In light of George Floyd’s death and the Jacob Blake shooting, NFL players have expressed strong opinions about police brutality, social justice, and racial inequality. For many athletes, kneeling during the national anthem has become a popular form of peaceful protest. But for Dallas Cowboys players, deciding whether to take a knee during the anthem could be difficult given Jerry Jones’ previous comments. However, Ezekiel Elliott just revealed the Cowboys’ anthem protest plan.
Ultimately, no matter what happens before kickoff, Elliott and his teammates must stay focused on a formidable Week 1 opponent. After all, a team with legitimate Super Bowl potential cannot afford to stumble out of the gate in the first year of the Mike McCarthy era.
National anthem protests have been a big topic in the NFL this offseason
The topic of national anthem protests generates strong opinions in the NFL community. Last month, Green Bay Packers legend Brett Favre sent a strong message about NFL players kneeling as a form of peaceful protest.
“If one guy chooses to stand for his cause and another guy chooses to kneel for his cause, is one right and the other wrong?” Favre asked. “I don’t believe so. We tend to be fixed on highs.”
From the Cowboys’ perspective, Jerry Jones already has at least one player who has declared his intention to kneel during the national anthem. Dontari Poe criticized Jones for staying silent following the death of George Floyd. He also reiterated his plan to take a knee during “The Star-Spangled Banner.”
That could prove problematic given Jones has expressed his desire to obtain a similar compromise like the one he reached with his team in 2017. At that time, Jones joined Ezekiel Elliott and his teammates in kneeling before the anthem played. The Cowboys then stood with their arms locked during the anthem. It still remains to be seen whether Jones will fully support his players if they elect to kneel.
Ezekiel Elliott reveals Cowboys’ anthem protest plan
As one of the Cowboys’ biggest stars, anything Ezekiel Elliott says or does generates ample attention. On Tuesday, he revealed the Cowboys’ anthem protest plan during an appearance on the Pro Football Talk PM podcast.
“I think we’re going to have guys kneeling, we’re going to have guys standing, and the biggest thing is that we’re all supporting each other,” Elliott said. “We’re all supporting each other and that’s what’s going to bring us all together.”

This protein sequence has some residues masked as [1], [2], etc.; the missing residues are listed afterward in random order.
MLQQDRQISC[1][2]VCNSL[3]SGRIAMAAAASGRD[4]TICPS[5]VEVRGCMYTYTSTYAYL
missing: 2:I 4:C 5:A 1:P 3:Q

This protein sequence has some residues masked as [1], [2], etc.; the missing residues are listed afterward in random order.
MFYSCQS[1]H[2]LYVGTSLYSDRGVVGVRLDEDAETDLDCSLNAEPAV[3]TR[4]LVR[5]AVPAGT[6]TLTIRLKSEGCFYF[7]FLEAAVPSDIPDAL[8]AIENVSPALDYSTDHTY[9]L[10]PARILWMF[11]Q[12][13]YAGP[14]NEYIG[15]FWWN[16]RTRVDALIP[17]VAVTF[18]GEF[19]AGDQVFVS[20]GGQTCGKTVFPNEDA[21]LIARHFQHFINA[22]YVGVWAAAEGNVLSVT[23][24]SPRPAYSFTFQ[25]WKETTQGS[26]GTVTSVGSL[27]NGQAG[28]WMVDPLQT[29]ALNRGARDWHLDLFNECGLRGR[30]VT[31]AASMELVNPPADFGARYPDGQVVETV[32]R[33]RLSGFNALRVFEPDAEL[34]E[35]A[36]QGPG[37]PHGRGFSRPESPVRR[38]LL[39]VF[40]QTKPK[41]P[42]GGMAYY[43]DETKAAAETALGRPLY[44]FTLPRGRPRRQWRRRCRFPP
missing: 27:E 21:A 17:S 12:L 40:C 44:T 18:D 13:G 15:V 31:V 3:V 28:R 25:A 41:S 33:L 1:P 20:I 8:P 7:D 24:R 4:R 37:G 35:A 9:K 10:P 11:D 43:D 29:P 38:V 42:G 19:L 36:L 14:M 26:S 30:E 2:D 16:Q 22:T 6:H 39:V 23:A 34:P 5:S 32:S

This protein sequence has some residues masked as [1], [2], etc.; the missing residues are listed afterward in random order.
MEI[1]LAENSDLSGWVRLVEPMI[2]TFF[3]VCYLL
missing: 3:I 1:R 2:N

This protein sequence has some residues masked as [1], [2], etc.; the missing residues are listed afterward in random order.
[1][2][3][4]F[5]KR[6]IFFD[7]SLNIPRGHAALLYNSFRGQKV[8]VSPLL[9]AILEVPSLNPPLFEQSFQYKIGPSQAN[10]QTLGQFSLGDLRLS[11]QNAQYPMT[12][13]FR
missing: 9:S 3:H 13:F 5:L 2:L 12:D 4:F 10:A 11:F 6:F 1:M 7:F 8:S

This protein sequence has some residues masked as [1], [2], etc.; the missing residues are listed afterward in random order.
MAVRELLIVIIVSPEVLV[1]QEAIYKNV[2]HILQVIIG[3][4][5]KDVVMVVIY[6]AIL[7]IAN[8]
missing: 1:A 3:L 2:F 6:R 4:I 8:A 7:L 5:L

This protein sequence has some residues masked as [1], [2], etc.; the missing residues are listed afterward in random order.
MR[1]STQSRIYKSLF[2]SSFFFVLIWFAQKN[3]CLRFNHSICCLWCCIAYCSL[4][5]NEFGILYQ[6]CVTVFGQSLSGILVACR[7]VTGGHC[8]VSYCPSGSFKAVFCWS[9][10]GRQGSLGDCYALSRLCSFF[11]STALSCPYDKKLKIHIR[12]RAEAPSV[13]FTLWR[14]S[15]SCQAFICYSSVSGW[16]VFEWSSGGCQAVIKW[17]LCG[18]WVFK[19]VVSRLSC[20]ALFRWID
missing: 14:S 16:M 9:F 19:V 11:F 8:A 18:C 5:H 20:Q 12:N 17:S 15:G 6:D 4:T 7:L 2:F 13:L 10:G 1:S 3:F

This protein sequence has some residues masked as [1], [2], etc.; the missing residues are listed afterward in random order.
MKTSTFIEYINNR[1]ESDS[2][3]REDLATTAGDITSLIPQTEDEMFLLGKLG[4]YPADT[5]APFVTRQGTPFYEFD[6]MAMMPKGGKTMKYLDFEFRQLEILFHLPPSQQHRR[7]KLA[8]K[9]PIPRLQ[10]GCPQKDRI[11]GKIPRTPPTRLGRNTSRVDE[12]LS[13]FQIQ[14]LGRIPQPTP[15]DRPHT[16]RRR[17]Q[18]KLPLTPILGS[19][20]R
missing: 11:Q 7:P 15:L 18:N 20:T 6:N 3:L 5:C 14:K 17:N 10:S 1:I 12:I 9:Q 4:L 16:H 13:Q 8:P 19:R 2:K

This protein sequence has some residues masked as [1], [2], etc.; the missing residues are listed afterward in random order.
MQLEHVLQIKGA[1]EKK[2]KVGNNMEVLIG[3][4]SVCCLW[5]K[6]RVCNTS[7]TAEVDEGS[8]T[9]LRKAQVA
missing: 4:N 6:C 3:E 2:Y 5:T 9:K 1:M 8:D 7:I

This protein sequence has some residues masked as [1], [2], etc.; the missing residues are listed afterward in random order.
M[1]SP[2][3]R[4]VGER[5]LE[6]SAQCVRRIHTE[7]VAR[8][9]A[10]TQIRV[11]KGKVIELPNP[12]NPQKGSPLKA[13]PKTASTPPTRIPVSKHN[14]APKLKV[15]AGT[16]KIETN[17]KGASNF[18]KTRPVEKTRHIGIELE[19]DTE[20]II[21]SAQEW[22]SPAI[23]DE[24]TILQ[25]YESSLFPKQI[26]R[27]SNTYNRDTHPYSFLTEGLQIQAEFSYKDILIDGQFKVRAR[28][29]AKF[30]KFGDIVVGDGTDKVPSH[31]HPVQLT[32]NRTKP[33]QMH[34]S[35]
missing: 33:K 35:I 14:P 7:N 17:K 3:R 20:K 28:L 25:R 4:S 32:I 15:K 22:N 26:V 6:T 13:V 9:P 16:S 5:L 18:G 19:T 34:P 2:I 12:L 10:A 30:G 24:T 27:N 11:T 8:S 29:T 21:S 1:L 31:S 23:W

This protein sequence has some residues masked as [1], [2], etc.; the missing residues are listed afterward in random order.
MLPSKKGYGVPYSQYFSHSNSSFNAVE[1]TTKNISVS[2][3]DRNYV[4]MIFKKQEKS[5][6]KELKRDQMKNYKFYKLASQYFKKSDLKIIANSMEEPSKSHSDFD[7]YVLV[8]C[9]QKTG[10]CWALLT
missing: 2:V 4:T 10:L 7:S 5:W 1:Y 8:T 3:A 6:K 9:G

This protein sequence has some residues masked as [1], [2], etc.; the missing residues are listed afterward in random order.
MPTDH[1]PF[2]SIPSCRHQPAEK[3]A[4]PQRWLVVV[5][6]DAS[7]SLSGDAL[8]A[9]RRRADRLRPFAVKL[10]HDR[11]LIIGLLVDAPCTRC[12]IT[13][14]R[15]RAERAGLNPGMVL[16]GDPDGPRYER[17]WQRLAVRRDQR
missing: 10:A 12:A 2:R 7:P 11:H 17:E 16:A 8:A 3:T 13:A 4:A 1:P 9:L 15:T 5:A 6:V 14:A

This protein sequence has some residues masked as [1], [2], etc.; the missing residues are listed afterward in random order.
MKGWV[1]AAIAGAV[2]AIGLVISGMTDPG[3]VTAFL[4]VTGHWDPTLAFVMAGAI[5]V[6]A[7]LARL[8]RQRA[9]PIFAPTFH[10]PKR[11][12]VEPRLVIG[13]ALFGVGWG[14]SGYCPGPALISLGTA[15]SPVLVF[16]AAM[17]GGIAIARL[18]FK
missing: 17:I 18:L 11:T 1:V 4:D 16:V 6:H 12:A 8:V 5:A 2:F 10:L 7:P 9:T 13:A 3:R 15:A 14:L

Of course, the big question remains: Will Jerry Jones be one of those supporters? According to Elliott, he thinks the Cowboys owner will back his players who engage in the peaceful form of protest.
“I think everyone in the locker room feels that we’re going to get support from ownership, coaching staff, and from each other,” Elliott explained. “I think everyone is going to feel free to express themselves however they choose to.”
Elliott and his teammates face a major challenge in Week 1
No matter if one player kneels or the entire team does, Ezekiel Elliott and the Cowboys cannot afford to lose focus as they begin their season Sunday night. Once kickoff begins, Dallas will have to contend with an LA Rams team that features plenty of star power of its own.
While the Cowboys boast arguably the best offensive line in football, the Rams counter with a terrific defensive line anchored by Aaron Donald. The two-time Defensive Player of the Year no longer has to face Travis Frederick, who abruptly retired in March. Joe Looney will be tasked with slowing down the defensive tackle who has earned five consecutive first-team All-Pro selections.
On offense, the Rams no longer feature Todd Gurley. However, the team returns a solid set of weapons for Jared Goff, including Cooper Kupp, Robert Woods, and promising rookie Van Jefferson. Dallas counters with a potentially dominant defensive line headlined by DeMarcus Lawrence and former Vikings star Everson Griffen.
The Cowboys have the talent on both sides of the ball to compete for a Super Bowl title. It will be critical to get off to a fast start Sunday night, no matter what happens before the first whistle blows.